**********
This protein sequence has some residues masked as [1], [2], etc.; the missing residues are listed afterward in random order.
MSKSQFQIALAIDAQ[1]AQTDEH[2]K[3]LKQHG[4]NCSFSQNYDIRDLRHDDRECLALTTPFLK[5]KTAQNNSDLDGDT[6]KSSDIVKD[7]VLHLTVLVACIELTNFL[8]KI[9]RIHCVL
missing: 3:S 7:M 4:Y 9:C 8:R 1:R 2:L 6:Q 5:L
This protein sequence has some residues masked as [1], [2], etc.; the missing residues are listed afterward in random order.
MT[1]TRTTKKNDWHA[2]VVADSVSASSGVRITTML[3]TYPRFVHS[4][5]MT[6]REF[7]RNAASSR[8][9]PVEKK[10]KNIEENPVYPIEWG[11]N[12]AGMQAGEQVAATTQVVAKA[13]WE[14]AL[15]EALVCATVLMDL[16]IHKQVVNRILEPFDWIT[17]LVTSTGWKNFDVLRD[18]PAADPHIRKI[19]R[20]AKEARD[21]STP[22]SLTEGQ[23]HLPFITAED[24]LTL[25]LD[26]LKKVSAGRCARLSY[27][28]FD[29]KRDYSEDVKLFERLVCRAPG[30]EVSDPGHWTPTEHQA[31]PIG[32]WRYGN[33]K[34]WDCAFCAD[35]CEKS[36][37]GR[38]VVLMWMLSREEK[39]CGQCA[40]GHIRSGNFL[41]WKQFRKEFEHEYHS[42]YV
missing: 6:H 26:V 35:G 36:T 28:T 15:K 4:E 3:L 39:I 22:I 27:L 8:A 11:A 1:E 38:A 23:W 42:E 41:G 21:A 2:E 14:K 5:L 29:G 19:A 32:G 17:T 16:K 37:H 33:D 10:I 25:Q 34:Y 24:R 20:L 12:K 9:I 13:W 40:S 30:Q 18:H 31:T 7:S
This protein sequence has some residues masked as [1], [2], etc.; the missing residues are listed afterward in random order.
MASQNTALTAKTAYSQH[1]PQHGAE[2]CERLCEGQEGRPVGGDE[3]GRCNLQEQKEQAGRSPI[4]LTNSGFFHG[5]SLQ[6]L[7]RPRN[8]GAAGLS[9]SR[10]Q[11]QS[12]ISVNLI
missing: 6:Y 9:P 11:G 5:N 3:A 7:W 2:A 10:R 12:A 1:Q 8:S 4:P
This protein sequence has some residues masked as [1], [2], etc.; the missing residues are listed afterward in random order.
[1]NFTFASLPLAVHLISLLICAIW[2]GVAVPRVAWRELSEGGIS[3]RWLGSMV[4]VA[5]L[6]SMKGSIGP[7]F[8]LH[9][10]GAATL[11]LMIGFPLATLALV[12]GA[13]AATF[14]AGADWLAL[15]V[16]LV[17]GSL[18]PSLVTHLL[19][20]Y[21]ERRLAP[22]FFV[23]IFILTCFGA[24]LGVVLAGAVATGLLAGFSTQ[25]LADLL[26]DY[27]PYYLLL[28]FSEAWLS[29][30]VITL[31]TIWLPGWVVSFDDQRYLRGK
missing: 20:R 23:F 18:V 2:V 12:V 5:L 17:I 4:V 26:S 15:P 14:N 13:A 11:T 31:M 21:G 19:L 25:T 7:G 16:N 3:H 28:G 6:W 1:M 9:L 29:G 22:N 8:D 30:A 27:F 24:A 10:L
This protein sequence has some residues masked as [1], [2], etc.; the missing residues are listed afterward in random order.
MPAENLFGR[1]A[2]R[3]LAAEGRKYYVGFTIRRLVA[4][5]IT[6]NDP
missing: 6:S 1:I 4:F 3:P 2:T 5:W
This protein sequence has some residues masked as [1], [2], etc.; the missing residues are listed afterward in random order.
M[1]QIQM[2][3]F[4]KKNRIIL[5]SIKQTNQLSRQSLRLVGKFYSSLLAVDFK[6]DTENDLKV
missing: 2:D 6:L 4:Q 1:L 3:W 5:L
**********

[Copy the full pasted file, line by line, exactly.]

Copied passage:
This protein sequence has some residues masked as [1], [2], etc.; the missing residues are listed afterward in random order.
MSKSQFQIALAIDAQ[1]AQTDEH[2]K[3]LKQHG[4]NCSFSQNYDIRDLRHDDRECLALTTPFLK[5]KTAQNNSDLDGDT[6]KSSDIVKD[7]VLHLTVLVACIELTNFL[8]KI[9]RIHCVL
missing: 3:S 7:M 4:Y 9:C 8:R 1:R 2:L 6:Q 5:L
This protein sequence has some residues masked as [1], [2], etc.; the missing residues are listed afterward in random order.
MT[1]TRTTKKNDWHA[2]VVADSVSASSGVRITTML[3]TYPRFVHS[4][5]MT[6]REF[7]RNAASSR[8][9]PVEKK[10]KNIEENPVYPIEWG[11]N[12]AGMQAGEQVAATTQVVAKA[13]WE[14]AL[15]EALVCATVLMDL[16]IHKQVVNRILEPFDWIT[17]LVTSTGWKNFDVLRD[18]PAADPHIRKI[19]R[20]AKEARD[21]STP[22]SLTEGQ[23]HLPFITAED[24]LTL[25]LD[26]LKKVSAGRCARLSY[27][28]FD[29]KRDYSEDVKLFERLVCRAPG[30]EVSDPGHWTPTEHQA[31]PIG[32]WRYGN[33]K[34]WDCAFCAD[35]CEKS[36][37]GR[38]VVLMWMLSREEK[39]CGQCA[40]GHIRSGNFL[41]WKQFRKEFEHEYHS[42]YV
missing: 6:H 26:V 35:G 36:T 28:T 15:K 4:E 3:L 39:I 22:I 27:L 8:A 11:A 1:E 38:A 23:W 42:E 41:G 21:A 2:E 14:K 5:L 29:G 19:A 32:G 17:T 16:K 37:H 33:D 10:I 25:Q 34:Y 24:R 20:L 12:K 9:I 13:W 40:S 30:Q 18:H 31:T 7:S
This protein sequence has some residues masked as [1], [2], etc.; the missing residues are listed afterward in random order.
MASQNTALTAKTAYSQH[1]PQHGAE[2]CERLCEGQEGRPVGGDE[3]GRCNLQEQKEQAGRSPI[4]LTNSGFFHG[5]SLQ[6]L[7]RPRN[8]GAAGLS[9]SR[10]Q[11]QS[12]ISVNLI
missing: 6:Y 9:P 11:G 5:N 3:A 7:W 2:A 10:R 12:A 1:Q 8:S 4:P
This protein sequence has some residues masked as [1], [2], etc.; the missing residues are listed afterward in random order.
[1]NFTFASLPLAVHLISLLICAIW[2]GVAVPRVAWRELSEGGIS[3]RWLGSMV[4]VA[5]L[6]SMKGSIGP[7]F[8]LH[9][10]GAATL[11]LMIGFPLATLALV[12]GA[13]AATF[14]AGADWLAL[15]V[16]LV[17]GSL[18]PSLVTHLL[19][20]Y[21]ERRLAP[22]FFV[23]IFILTCFGA[24]LGVVLAGAVATGLLAGFSTQ[25]LADLL[26]DY[27]PYYLLL[28]FSEAWLS[29][30]VITL[31]TIWLPGWVVSFDDQRYLRGK
missing: 20:R 23:F 18:V 2:V 12:V 5:L 17:I 4:V 26:S 15:P 14:N 13:A 11:T 31:M 21:G 19:L 25:T 7:G 16:N 3:H 28:G 6:W 1:M 9:L 29:G 22:N 8:D 30:A 27:F 24:A 10:L
This protein sequence has some residues masked as [1], [2], etc.; the missing residues are listed afterward in random order.
MPAENLFGR[1]A[2]R[3]LAAEGRKYYVGFTIRRLVA[4][5]IT[6]NDP
missing: 6:S 1:I 4:F 3:P 2:T 5:W
This protein sequence has some residues masked as [1], [2], etc.; the missing residues are listed afterward in random order.
M[1]QIQM[2][3]F[4]KKNRIIL[5]SIKQTNQLSRQSLRLVGKFYSSLLAVDFK[6]DTENDLKV
missing: 2:D 6:L 4:Q 1:L 3:W 5:L